Well, I, on the other hand, found it a completely absorbing read. It's well-written and an interesting story. I wish everyone could read it; there are so many misunderstandings about Barack's life. While I'm sure there are parts that have been changed, dramatized, shifted around, the theme behind the events that Barack chronicles is evident. It's the story of a boy trying to comprehend who he is, to reconcile with the fact that he looks undeniably different than his mother and grandparents, to cope with the mysterious, absent figure that is his father.
The book provides a better understanding of not only Barack Obama's life, but a greater understanding of who Barack Obama is and why he is the way he is. This book, of course, only presents one side of who Barack Obama is - and the side that Obama presents himself. So, as with all autobiographies, I took it with a grain of salt. But after reading it, I had a much greater respect for him... he worked for years as a community organizer, and it wasn't until I read his book that I realized how hard that work was.
The book follows Barack through his childhood in Hawaii and Indonesia, his community work in Chicago, and his journey to meet his father’s family in Kenya. Along the way, he has to come to terms with the death of his absent father, being raised primarily by his white grandparents (you don’t hear about this much), and learning the ropes of being a community organizer in inner city Chicago.
The thing that amazed me most about the book was watching Obama:
1) work through problems and
2) analyze both sides on an issue. These two traits came through in two different ways in the book: in personal situations (how he comes to understand and accept his troubled father and his Kenyan ancestry) and in political situations (how he comes to understand the long-standing and deep problems facing the urban poor).
It would have been very, very easy to have bad guys in this book. Evil high-up government officials who prevent community centers and jobs from reaching the impoverished in Chicago. His adulterous and alcoholic father who seemed to abandon his loved ones at every turn. But Barack thinks his way through these simple binary good/bad categories and goes far beyond them. He is constantly striving to 1) understand situations from all points of view and 2) think his way through to a solution. He has an uncanny ability to step away from the emotions of a problem and then systematically chip away at it. He understands very well that you have to know why things are as they are before you develop a plan about how to fix it.
The best example of this might be his work in Chicago. Although it’s unheard of for anyone to criticize the black ministers who organize the urban black communities in Chicago, Obama quickly began to understand the huge problems that come with church-based activism in black communities. Churches would rarely work together to solve larger problems and ministers would rarely do more than preach (which, to be fair, is their job). The action that should have followed a sermon simply wasn’t organized. Because many black leaders were ministers, many black leaders were also, essentially, just talk. What followed was three years of work in which Obama not only made major, innovative steps in Chicago but in which he also learned how to inspire both individuals and small groups into action.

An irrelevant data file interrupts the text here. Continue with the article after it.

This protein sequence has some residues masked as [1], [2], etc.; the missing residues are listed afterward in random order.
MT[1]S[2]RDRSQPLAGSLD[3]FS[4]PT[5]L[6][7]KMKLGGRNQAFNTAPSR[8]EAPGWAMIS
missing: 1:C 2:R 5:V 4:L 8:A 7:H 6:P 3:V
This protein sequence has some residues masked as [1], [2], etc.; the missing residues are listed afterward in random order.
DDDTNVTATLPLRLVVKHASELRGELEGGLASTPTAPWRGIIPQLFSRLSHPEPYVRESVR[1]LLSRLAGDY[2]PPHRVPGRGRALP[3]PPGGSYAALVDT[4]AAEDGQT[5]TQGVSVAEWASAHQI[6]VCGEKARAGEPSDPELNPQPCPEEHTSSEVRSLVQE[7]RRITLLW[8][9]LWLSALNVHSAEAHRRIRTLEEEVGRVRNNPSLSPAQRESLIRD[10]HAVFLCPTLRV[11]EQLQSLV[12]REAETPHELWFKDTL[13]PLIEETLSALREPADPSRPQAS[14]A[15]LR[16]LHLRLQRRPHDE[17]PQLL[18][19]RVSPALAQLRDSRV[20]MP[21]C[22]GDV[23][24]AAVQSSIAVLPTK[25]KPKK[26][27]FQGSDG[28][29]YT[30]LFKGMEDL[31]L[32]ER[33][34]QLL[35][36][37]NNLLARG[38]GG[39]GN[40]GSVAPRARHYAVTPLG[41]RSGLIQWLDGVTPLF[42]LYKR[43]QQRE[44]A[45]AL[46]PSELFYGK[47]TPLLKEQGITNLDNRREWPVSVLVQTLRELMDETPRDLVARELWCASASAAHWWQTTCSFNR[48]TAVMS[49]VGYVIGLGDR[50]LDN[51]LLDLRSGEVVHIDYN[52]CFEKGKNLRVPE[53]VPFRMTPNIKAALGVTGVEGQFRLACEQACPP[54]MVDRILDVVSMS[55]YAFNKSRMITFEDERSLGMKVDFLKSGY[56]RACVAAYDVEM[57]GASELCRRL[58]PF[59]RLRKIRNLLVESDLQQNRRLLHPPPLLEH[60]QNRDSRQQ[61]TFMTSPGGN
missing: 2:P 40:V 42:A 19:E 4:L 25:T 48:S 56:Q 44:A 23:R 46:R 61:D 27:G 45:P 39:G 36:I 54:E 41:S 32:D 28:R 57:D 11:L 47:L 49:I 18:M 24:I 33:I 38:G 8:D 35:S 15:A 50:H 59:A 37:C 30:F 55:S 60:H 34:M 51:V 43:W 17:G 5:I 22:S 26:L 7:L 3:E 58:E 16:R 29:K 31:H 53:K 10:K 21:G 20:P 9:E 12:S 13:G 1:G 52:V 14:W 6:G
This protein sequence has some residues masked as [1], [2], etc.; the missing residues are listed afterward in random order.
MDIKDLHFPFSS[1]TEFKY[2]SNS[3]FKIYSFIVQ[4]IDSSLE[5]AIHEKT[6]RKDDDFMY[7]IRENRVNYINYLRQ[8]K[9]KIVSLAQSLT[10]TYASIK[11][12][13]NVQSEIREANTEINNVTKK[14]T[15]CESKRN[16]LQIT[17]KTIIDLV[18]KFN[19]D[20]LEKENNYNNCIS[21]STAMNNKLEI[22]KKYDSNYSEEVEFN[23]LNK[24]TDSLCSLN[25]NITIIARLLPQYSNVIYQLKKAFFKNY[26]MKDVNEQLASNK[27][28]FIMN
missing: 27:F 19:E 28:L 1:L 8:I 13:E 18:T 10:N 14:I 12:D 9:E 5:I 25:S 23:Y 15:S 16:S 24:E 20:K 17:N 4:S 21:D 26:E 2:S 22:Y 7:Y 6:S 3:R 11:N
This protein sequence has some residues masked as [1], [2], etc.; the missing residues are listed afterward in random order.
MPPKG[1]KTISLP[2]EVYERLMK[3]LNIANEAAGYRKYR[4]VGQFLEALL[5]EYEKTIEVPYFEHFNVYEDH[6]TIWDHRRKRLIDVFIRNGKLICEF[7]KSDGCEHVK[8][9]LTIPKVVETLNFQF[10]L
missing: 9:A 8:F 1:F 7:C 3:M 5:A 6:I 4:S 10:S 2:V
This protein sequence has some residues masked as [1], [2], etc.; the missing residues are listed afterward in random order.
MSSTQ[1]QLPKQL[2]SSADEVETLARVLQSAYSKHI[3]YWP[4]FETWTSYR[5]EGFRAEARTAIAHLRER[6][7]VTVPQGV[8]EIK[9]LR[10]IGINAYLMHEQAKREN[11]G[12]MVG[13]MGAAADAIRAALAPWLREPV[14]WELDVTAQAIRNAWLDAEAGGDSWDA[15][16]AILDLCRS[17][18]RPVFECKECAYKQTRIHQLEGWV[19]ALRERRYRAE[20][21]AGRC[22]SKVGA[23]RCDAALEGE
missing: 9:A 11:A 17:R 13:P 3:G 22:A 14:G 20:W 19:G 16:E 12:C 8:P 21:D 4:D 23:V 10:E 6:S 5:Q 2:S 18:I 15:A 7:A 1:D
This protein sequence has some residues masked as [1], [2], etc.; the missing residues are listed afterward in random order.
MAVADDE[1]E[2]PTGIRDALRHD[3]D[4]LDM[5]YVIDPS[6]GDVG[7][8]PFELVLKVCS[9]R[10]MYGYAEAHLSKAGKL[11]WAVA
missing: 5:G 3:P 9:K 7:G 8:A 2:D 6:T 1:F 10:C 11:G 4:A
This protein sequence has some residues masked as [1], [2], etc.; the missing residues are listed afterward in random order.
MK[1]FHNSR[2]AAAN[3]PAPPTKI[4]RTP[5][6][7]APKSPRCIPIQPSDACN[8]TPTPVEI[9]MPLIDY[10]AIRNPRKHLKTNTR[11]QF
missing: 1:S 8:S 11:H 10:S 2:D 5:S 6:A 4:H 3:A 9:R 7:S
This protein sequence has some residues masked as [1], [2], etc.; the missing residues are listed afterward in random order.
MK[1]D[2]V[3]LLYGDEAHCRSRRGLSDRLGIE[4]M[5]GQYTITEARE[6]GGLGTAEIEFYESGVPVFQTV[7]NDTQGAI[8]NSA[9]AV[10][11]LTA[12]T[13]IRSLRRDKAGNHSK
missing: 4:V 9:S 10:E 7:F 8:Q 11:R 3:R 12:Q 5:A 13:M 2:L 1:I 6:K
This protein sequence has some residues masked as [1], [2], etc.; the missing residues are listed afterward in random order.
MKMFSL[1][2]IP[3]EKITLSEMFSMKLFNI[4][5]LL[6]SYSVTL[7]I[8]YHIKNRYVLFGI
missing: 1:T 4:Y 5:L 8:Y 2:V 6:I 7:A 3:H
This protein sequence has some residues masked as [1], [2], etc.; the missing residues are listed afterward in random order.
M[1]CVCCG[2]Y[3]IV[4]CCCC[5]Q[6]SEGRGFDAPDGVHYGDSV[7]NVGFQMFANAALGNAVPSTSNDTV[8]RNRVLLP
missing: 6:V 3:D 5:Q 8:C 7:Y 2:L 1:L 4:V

I was also impressed by what Barack Obama didn’t leave out of the book. He made a lot of mistakes, he deals with a lot of anger, and he doesn’t succeed at everything. Still, you can not only see him learning from his mistakes, but immediately applying those lessons to his next challenge.
The book, as a more general read, was good as well. The writing wasn’t stellar (something Obama is quick to point out in the forward to the reprint) but it was still much better than one might expect from someone who isn’t primarily a writer. Getting to see the inner struggle of a biracial person growing up in 60s and 70s America was also really fascinating.
There are a lot of great candidates in the upcoming election, and I feel positive about more than two of them. But especially after reading this book, my doubts about Obama’s lack of experience are gone. He has something that trumps years in Washington: a stellar judgment and an almost eerie ability to put himself in someone else’s shoes and understand both sides of an issue. More than that, his ability to inspire individuals to action is something that America could truly benefit from. You can even see it in his campaign: ordinary people stepping up and acting, even if they’ve never been involved in politics before.
Barack Obama has led a life no one else could really understand, but everyone can relate to in some capacity. I know one of the arguments against him as president is that he doesn't have a lot of experience in office, but after reading this book, one might argue that he has plenty of experience in far more important areas that would serve him better if he were elected again for USA.
He is nothing less than inspiring..
“To be Black was to be the beneficiary of a great inheritance, a special destiny, glorious burdens that only we were strong enough to bear.”